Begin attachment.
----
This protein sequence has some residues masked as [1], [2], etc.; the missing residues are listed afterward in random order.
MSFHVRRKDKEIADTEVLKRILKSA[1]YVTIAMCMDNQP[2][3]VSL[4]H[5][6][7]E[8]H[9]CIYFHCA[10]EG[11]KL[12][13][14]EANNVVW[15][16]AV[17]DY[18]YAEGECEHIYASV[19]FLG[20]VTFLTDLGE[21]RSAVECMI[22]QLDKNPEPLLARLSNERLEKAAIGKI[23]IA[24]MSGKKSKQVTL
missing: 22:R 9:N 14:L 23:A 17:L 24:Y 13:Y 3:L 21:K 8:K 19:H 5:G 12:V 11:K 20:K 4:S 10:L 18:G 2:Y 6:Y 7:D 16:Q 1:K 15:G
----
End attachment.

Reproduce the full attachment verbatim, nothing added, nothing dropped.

This protein sequence has some residues masked as [1], [2], etc.; the missing residues are listed afterward in random order.
MSFHVRRKDKEIADTEVLKRILKSA[1]YVTIAMCMDNQP[2][3]VSL[4]H[5][6][7]E[8]H[9]CIYFHCA[10]EG[11]KL[12][13][14]EANNVVW[15][16]AV[17]DY[18]YAEGECEHIYASV[19]FLG[20]VTFLTDLGE[21]RSAVECMI[22]QLDKNPEPLLARLSNERLEKAAIGKI[23]IA[24]MSGKKSKQVTL
missing: 22:R 9:N 14:L 23:A 17:L 24:Y 13:Y 3:L 21:K 8:K 19:H 5:G 12:V 11:K 20:K 4:S 10:L 18:G 2:Y 6:Y 7:D 16:Q 1:K 15:G